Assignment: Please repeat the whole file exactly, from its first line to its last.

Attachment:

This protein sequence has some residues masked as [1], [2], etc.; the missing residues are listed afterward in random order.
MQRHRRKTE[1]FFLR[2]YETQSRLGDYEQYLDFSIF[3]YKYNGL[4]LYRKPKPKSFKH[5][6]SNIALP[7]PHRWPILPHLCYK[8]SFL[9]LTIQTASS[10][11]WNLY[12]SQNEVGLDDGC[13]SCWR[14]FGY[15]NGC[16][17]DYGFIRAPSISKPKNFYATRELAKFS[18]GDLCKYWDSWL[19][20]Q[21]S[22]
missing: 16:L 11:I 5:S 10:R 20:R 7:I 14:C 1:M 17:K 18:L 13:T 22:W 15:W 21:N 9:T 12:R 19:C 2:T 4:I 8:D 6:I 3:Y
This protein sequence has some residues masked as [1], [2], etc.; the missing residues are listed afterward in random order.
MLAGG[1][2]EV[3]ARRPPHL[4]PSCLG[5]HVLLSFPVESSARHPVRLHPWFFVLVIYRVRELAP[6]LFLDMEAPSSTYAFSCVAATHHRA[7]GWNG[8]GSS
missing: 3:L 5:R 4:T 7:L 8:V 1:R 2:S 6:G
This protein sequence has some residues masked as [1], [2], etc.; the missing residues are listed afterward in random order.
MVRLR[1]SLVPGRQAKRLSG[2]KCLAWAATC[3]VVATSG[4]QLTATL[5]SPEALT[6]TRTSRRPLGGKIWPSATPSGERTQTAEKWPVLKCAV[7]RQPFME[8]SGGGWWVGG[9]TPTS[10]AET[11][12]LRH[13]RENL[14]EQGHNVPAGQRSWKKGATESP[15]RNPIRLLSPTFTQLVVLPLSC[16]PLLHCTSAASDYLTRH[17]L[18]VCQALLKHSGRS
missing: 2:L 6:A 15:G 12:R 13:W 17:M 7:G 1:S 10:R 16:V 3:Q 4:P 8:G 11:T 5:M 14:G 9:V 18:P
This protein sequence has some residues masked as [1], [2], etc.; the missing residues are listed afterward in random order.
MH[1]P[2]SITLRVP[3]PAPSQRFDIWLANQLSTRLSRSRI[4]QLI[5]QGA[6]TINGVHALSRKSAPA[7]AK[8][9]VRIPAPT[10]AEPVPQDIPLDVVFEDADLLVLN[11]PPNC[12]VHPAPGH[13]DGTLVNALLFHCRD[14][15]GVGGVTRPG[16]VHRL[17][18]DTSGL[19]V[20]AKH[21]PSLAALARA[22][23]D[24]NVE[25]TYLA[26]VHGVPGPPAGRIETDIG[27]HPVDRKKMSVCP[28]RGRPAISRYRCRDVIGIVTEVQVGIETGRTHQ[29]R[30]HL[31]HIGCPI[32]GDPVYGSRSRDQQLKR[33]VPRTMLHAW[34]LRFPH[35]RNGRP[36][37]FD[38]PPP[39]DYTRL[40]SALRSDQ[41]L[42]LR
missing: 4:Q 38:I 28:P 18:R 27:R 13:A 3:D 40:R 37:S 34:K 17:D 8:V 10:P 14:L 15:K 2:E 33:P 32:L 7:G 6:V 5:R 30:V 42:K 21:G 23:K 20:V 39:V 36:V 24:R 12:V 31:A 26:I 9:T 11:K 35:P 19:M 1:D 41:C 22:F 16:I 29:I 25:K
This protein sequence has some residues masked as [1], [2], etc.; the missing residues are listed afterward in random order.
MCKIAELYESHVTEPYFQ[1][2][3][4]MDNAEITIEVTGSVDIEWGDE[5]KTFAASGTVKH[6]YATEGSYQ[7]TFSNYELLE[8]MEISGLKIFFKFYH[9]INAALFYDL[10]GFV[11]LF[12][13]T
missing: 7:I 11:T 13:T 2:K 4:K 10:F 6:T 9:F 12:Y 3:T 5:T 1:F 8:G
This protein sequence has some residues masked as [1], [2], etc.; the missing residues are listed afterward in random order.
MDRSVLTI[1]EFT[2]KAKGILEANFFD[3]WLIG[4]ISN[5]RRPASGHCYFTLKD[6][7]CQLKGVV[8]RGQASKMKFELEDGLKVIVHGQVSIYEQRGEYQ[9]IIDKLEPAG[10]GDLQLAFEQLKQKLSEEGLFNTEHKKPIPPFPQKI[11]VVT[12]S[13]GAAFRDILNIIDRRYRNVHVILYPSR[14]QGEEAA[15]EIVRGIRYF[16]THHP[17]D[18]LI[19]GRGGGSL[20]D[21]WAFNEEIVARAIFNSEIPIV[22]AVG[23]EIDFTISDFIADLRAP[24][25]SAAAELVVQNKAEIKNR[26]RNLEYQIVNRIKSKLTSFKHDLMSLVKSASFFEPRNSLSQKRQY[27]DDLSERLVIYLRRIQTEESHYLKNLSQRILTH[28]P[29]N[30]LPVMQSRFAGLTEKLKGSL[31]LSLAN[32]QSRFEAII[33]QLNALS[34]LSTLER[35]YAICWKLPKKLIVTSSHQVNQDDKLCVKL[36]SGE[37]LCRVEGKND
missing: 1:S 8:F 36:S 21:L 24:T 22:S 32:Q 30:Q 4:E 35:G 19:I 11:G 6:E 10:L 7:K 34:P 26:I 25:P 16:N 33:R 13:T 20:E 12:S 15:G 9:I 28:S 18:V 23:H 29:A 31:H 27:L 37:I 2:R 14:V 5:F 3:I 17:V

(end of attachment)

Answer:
This protein sequence has some residues masked as [1], [2], etc.; the missing residues are listed afterward in random order.
MQRHRRKTE[1]FFLR[2]YETQSRLGDYEQYLDFSIF[3]YKYNGL[4]LYRKPKPKSFKH[5][6]SNIALP[7]PHRWPILPHLCYK[8]SFL[9]LTIQTASS[10][11]WNLY[12]SQNEVGLDDGC[13]SCWR[14]FGY[15]NGC[16][17]DYGFIRAPSISKPKNFYATRELAKFS[18]GDLCKYWDSWL[19][20]Q[21]S[22]
missing: 16:L 11:I 5:S 10:R 20:R 7:I 14:C 1:M 17:K 18:L 13:T 22:W 15:W 21:N 9:T 12:R 19:C 2:T 4:I 8:D 6:I 3:Y
This protein sequence has some residues masked as [1], [2], etc.; the missing residues are listed afterward in random order.
MLAGG[1][2]EV[3]ARRPPHL[4]PSCLG[5]HVLLSFPVESSARHPVRLHPWFFVLVIYRVRELAP[6]LFLDMEAPSSTYAFSCVAATHHRA[7]GWNG[8]GSS
missing: 3:L 5:R 4:T 7:L 8:V 1:R 2:S 6:G
This protein sequence has some residues masked as [1], [2], etc.; the missing residues are listed afterward in random order.
MVRLR[1]SLVPGRQAKRLSG[2]KCLAWAATC[3]VVATSG[4]QLTATL[5]SPEALT[6]TRTSRRPLGGKIWPSATPSGERTQTAEKWPVLKCAV[7]RQPFME[8]SGGGWWVGG[9]TPTS[10]AET[11][12]LRH[13]RENL[14]EQGHNVPAGQRSWKKGATESP[15]RNPIRLLSPTFTQLVVLPLSC[16]PLLHCTSAASDYLTRH[17]L[18]VCQALLKHSGRS
missing: 2:L 6:A 15:G 12:R 13:W 17:M 7:G 1:S 10:R 16:V 3:Q 4:P 8:G 11:T 5:M 14:G 9:V 18:P
This protein sequence has some residues masked as [1], [2], etc.; the missing residues are listed afterward in random order.
MH[1]P[2]SITLRVP[3]PAPSQRFDIWLANQLSTRLSRSRI[4]QLI[5]QGA[6]TINGVHALSRKSAPA[7]AK[8][9]VRIPAPT[10]AEPVPQDIPLDVVFEDADLLVLN[11]PPNC[12]VHPAPGH[13]DGTLVNALLFHCRD[14][15]GVGGVTRPG[16]VHRL[17][18]DTSGL[19]V[20]AKH[21]PSLAALARA[22][23]D[24]NVE[25]TYLA[26]VHGVPGPPAGRIETDIG[27]HPVDRKKMSVCP[28]RGRPAISRYRCRDVIGIVTEVQVGIETGRTHQ[29]R[30]HL[31]HIGCPI[32]GDPVYGSRSRDQQLKR[33]VPRTMLHAW[34]LRFPH[35]RNGRP[36][37]FD[38]PPP[39]DYTRL[40]SALRSDQ[41]L[42]LR
missing: 4:Q 38:I 28:P 18:R 27:R 13:A 3:D 40:R 37:S 34:K 17:D 8:V 10:P 14:L 15:K 2:E 33:P 32:L 7:G 6:V 5:R 30:V 42:K 21:G 23:K 20:V 39:V 36:V 24:R 12:V 31:A 26:I 9:T 11:K 35:P 19:M 1:D 41:C 22:F 16:I 29:I 25:K
This protein sequence has some residues masked as [1], [2], etc.; the missing residues are listed afterward in random order.
MCKIAELYESHVTEPYFQ[1][2][3][4]MDNAEITIEVTGSVDIEWGDE[5]KTFAASGTVKH[6]YATEGSYQ[7]TFSNYELLE[8]MEISGLKIFFKFYH[9]INAALFYDL[10]GFV[11]LF[12][13]T
missing: 7:I 11:T 13:T 2:K 4:K 10:F 6:T 9:F 12:Y 3:T 5:T 1:F 8:G
This protein sequence has some residues masked as [1], [2], etc.; the missing residues are listed afterward in random order.
MDRSVLTI[1]EFT[2]KAKGILEANFFD[3]WLIG[4]ISN[5]RRPASGHCYFTLKD[6][7]CQLKGVV[8]RGQASKMKFELEDGLKVIVHGQVSIYEQRGEYQ[9]IIDKLEPAG[10]GDLQLAFEQLKQKLSEEGLFNTEHKKPIPPFPQKI[11]VVT[12]S[13]GAAFRDILNIIDRRYRNVHVILYPSR[14]QGEEAA[15]EIVRGIRYF[16]THHP[17]D[18]LI[19]GRGGGSL[20]D[21]WAFNEEIVARAIFNSEIPIV[22]AVG[23]EIDFTISDFIADLRAP[24][25]SAAAELVVQNKAEIKNR[26]RNLEYQIVNRIKSKLTSFKHDLMSLVKSASFFEPRNSLSQKRQY[27]DDLSERLVIYLRRIQTEESHYLKNLSQRILTH[28]P[29]N[30]LPVMQSRFAGLTEKLKGSL[31]LSLAN[32]QSRFEAII[33]QLNALS[34]LSTLER[35]YAICWKLPKKLIVTSSHQVNQDDKLCVKL[36]SGE[37]LCRVEGKND
missing: 1:S 8:F 36:S 21:L 24:T 22:S 32:Q 30:Q 4:E 35:G 19:I 11:G 6:E 10:L 7:K 34:P 26:I 25:P 16:N 33:R 13:T 20:E 12:S 15:G 9:I 28:S 18:V 23:H 29:A 31:H 27:L 37:I 2:R 14:V 5:F 3:I 17:V